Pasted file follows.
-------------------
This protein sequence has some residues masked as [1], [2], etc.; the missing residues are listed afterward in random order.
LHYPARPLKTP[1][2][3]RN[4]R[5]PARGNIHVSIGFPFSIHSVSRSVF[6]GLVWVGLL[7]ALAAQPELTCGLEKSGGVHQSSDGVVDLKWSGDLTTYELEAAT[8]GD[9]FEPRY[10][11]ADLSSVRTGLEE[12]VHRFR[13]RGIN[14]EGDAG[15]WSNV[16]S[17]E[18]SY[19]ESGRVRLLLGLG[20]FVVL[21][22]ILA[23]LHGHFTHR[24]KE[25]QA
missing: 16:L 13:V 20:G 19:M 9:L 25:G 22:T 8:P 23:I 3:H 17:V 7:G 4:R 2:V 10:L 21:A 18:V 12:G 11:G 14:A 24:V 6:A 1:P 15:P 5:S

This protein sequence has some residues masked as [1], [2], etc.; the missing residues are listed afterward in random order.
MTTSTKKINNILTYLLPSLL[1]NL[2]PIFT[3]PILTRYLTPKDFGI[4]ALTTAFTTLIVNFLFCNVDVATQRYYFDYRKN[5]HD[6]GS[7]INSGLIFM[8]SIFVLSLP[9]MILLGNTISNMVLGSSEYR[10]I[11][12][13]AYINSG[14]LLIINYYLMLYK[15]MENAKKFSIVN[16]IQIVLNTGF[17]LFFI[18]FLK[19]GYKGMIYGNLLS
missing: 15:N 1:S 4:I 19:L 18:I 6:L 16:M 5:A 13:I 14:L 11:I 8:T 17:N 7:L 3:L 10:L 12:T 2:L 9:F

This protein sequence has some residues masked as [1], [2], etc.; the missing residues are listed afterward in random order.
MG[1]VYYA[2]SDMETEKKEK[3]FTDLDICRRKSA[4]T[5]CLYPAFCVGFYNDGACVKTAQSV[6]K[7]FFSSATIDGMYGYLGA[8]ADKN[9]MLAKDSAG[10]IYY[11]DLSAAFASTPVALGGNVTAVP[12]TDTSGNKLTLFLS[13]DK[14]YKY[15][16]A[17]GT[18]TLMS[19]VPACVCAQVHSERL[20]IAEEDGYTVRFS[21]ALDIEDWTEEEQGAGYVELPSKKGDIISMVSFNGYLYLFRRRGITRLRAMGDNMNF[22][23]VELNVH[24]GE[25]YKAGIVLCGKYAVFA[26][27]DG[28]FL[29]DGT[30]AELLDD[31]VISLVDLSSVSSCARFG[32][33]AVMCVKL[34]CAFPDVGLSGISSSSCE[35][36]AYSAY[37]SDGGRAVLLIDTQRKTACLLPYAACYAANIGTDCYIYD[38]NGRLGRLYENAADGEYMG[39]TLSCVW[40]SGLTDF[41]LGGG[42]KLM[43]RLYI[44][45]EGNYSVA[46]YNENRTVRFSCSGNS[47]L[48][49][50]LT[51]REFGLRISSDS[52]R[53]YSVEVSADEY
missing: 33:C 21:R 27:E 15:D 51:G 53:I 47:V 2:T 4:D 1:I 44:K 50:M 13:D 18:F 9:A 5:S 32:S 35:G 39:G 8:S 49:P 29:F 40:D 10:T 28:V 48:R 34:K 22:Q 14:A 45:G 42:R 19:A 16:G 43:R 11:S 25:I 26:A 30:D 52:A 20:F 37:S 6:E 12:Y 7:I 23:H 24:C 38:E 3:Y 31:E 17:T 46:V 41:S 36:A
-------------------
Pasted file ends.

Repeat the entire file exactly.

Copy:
This protein sequence has some residues masked as [1], [2], etc.; the missing residues are listed afterward in random order.
LHYPARPLKTP[1][2][3]RN[4]R[5]PARGNIHVSIGFPFSIHSVSRSVF[6]GLVWVGLL[7]ALAAQPELTCGLEKSGGVHQSSDGVVDLKWSGDLTTYELEAAT[8]GD[9]FEPRY[10][11]ADLSSVRTGLEE[12]VHRFR[13]RGIN[14]EGDAG[15]WSNV[16]S[17]E[18]SY[19]ESGRVRLLLGLG[20]FVVL[21][22]ILA[23]LHGHFTHR[24]KE[25]QA
missing: 16:L 13:V 20:G 19:M 9:L 25:G 22:T 8:P 23:I 3:H 17:V 7:G 4:R 2:V 10:L 21:A 18:V 12:G 11:G 14:A 24:V 6:A 1:P 15:P 5:S

This protein sequence has some residues masked as [1], [2], etc.; the missing residues are listed afterward in random order.
MTTSTKKINNILTYLLPSLL[1]NL[2]PIFT[3]PILTRYLTPKDFGI[4]ALTTAFTTLIVNFLFCNVDVATQRYYFDYRKN[5]HD[6]GS[7]INSGLIFM[8]SIFVLSLP[9]MILLGNTISNMVLGSSEYR[10]I[11][12][13]AYINSG[14]LLIINYYLMLYK[15]MENAKKFSIVN[16]IQIVLNTGF[17]LFFI[18]FLK[19]GYKGMIYGNLLS
missing: 15:N 1:S 4:I 19:L 18:I 6:L 16:M 5:A 13:I 14:L 11:I 8:T 17:N 7:L 3:L 10:L 12:T 2:L 9:F

This protein sequence has some residues masked as [1], [2], etc.; the missing residues are listed afterward in random order.
MG[1]VYYA[2]SDMETEKKEK[3]FTDLDICRRKSA[4]T[5]CLYPAFCVGFYNDGACVKTAQSV[6]K[7]FFSSATIDGMYGYLGA[8]ADKN[9]MLAKDSAG[10]IYY[11]DLSAAFASTPVALGGNVTAVP[12]TDTSGNKLTLFLS[13]DK[14]YKY[15][16]A[17]GT[18]TLMS[19]VPACVCAQVHSERL[20]IAEEDGYTVRFS[21]ALDIEDWTEEEQGAGYVELPSKKGDIISMVSFNGYLYLFRRRGITRLRAMGDNMNF[22][23]VELNVH[24]GE[25]YKAGIVLCGKYAVFA[26][27]DG[28]FL[29]DGT[30]AELLDD[31]VISLVDLSSVSSCARFG[32][33]AVMCVKL[34]CAFPDVGLSGISSSSCE[35][36]AYSAY[37]SDGGRAVLLIDTQRKTACLLPYAACYAANIGTDCYIYD[38]NGRLGRLYENAADGEYMG[39]TLSCVW[40]SGLTDF[41]LGGG[42]KLM[43]RLYI[44][45]EGNYSVA[46]YNENRTVRFSCSGNS[47]L[48][49][50]LT[51]REFGLRISSDS[52]R[53]YSVEVSADEY
missing: 33:C 21:R 27:E 15:D 51:G 53:I 47:V 2:T 4:D 1:I 44:K 50:M 13:D 18:F 9:A 5:S 32:S 35:G 39:G 8:S 49:P 29:F 40:D 10:T 28:V 48:R 34:K 22:Q 14:A 45:G 42:R 19:A 16:G 43:R 11:S 25:I 26:A 30:D 52:A 20:F 37:S 6:E 12:Y 7:I 23:H 24:C 38:E 3:Y 31:E 17:T 46:V 41:S 36:A